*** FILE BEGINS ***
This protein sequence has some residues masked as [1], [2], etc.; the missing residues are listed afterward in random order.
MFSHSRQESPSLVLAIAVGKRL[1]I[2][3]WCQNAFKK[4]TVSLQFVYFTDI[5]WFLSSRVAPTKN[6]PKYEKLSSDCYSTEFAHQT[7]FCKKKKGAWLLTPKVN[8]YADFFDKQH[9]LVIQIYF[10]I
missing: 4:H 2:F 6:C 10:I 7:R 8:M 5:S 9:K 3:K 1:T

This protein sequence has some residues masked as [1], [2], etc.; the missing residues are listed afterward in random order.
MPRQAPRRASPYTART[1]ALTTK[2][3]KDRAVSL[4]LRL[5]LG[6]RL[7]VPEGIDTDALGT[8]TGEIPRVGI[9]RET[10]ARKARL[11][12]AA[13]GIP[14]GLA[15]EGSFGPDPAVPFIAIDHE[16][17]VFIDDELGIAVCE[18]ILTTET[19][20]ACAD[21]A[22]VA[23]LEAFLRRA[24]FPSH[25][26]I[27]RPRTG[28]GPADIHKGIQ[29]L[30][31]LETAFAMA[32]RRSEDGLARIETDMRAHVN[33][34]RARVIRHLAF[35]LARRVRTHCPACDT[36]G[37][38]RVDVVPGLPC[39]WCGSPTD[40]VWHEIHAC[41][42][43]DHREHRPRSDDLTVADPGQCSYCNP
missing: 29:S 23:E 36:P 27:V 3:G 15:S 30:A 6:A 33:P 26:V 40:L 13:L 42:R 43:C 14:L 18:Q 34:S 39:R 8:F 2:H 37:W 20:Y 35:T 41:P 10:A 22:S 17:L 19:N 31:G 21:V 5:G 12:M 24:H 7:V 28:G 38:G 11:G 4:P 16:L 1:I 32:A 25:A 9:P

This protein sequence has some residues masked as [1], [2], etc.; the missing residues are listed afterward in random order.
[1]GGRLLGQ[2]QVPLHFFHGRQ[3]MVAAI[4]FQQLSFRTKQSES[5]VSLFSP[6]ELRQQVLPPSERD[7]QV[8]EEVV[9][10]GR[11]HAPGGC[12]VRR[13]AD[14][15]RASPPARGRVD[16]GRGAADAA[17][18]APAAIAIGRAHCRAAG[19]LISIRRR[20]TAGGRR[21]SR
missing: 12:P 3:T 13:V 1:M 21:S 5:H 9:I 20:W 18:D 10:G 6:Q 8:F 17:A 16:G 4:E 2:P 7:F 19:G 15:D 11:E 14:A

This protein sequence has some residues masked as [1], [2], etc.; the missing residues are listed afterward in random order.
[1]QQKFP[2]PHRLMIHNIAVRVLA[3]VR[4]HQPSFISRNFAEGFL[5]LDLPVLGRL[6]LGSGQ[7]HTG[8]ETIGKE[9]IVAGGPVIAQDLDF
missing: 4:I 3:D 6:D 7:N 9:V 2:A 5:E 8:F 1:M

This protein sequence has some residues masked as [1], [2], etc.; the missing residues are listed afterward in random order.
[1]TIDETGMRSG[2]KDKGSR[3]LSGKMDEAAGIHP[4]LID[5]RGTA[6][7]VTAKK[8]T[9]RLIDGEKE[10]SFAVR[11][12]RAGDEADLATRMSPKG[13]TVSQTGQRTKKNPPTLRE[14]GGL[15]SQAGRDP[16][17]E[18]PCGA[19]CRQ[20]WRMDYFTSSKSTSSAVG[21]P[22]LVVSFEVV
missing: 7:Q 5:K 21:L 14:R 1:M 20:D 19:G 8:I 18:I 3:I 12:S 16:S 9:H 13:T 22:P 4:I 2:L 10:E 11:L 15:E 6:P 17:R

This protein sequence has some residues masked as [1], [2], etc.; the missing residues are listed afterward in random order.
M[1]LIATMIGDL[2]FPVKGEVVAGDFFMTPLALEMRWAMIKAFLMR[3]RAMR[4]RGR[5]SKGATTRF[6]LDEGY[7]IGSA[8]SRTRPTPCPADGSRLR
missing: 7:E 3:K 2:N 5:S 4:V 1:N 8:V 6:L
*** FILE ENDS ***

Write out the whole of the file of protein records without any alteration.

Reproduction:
This protein sequence has some residues masked as [1], [2], etc.; the missing residues are listed afterward in random order.
MFSHSRQESPSLVLAIAVGKRL[1]I[2][3]WCQNAFKK[4]TVSLQFVYFTDI[5]WFLSSRVAPTKN[6]PKYEKLSSDCYSTEFAHQT[7]FCKKKKGAWLLTPKVN[8]YADFFDKQH[9]LVIQIYF[10]I
missing: 4:H 2:F 6:C 10:I 7:R 8:M 5:S 9:K 3:K 1:T

This protein sequence has some residues masked as [1], [2], etc.; the missing residues are listed afterward in random order.
MPRQAPRRASPYTART[1]ALTTK[2][3]KDRAVSL[4]LRL[5]LG[6]RL[7]VPEGIDTDALGT[8]TGEIPRVGI[9]RET[10]ARKARL[11][12]AA[13]GIP[14]GLA[15]EGSFGPDPAVPFIAIDHE[16][17]VFIDDELGIAVCE[18]ILTTET[19][20]ACAD[21]A[22]VA[23]LEAFLRRA[24]FPSH[25][26]I[27]RPRTG[28]GPADIHKGIQ[29]L[30][31]LETAFAMA[32]RRSEDGLARIETDMRAHVN[33][34]RARVIRHLAF[35]LARRVRTHCPACDT[36]G[37][38]RVDVVPGLPC[39]WCGSPTD[40]VWHEIHAC[41][42][43]DHREHRPRSDDLTVADPGQCSYCNP
missing: 29:S 23:E 36:P 27:V 3:G 15:S 30:A 6:A 33:P 26:V 40:L 13:L 42:R 43:C 14:L 18:Q 34:S 39:R 8:F 2:H 37:W 20:Y 35:T 41:P 10:A 22:S 17:L 19:N 31:G 21:V 5:G 12:M 24:H 7:V 28:G 38:G 11:G 4:P 16:L 1:I 32:A 25:A 9:P

This protein sequence has some residues masked as [1], [2], etc.; the missing residues are listed afterward in random order.
[1]GGRLLGQ[2]QVPLHFFHGRQ[3]MVAAI[4]FQQLSFRTKQSES[5]VSLFSP[6]ELRQQVLPPSERD[7]QV[8]EEVV[9][10]GR[11]HAPGGC[12]VRR[13]AD[14][15]RASPPARGRVD[16]GRGAADAA[17][18]APAAIAIGRAHCRAAG[19]LISIRRR[20]TAGGRR[21]SR
missing: 12:P 3:T 13:V 1:M 21:S 5:H 9:I 20:W 18:D 10:G 6:Q 8:F 17:A 16:G 4:E 2:P 7:F 19:G 15:D 11:E 14:A

This protein sequence has some residues masked as [1], [2], etc.; the missing residues are listed afterward in random order.
[1]QQKFP[2]PHRLMIHNIAVRVLA[3]VR[4]HQPSFISRNFAEGFL[5]LDLPVLGRL[6]LGSGQ[7]HTG[8]ETIGKE[9]IVAGGPVIAQDLDF
missing: 4:I 3:D 6:D 7:N 9:V 2:A 5:E 8:F 1:M

This protein sequence has some residues masked as [1], [2], etc.; the missing residues are listed afterward in random order.
[1]TIDETGMRSG[2]KDKGSR[3]LSGKMDEAAGIHP[4]LID[5]RGTA[6][7]VTAKK[8]T[9]RLIDGEKE[10]SFAVR[11][12]RAGDEADLATRMSPKG[13]TVSQTGQRTKKNPPTLRE[14]GGL[15]SQAGRDP[16][17]E[18]PCGA[19]CRQ[20]WRMDYFTSSKSTSSAVG[21]P[22]LVVSFEVV
missing: 7:Q 5:K 21:L 14:R 1:M 20:D 19:G 8:I 18:I 3:I 12:S 16:S 9:H 13:T 22:P 4:I 2:L 10:E 11:L 15:E 6:P 17:R

This protein sequence has some residues masked as [1], [2], etc.; the missing residues are listed afterward in random order.
M[1]LIATMIGDL[2]FPVKGEVVAGDFFMTPLALEMRWAMIKAFLMR[3]RAMR[4]RGR[5]SKGATTRF[6]LDEGY[7]IGSA[8]SRTRPTPCPADGSRLR
missing: 7:E 3:K 2:N 5:S 4:V 1:N 8:V 6:L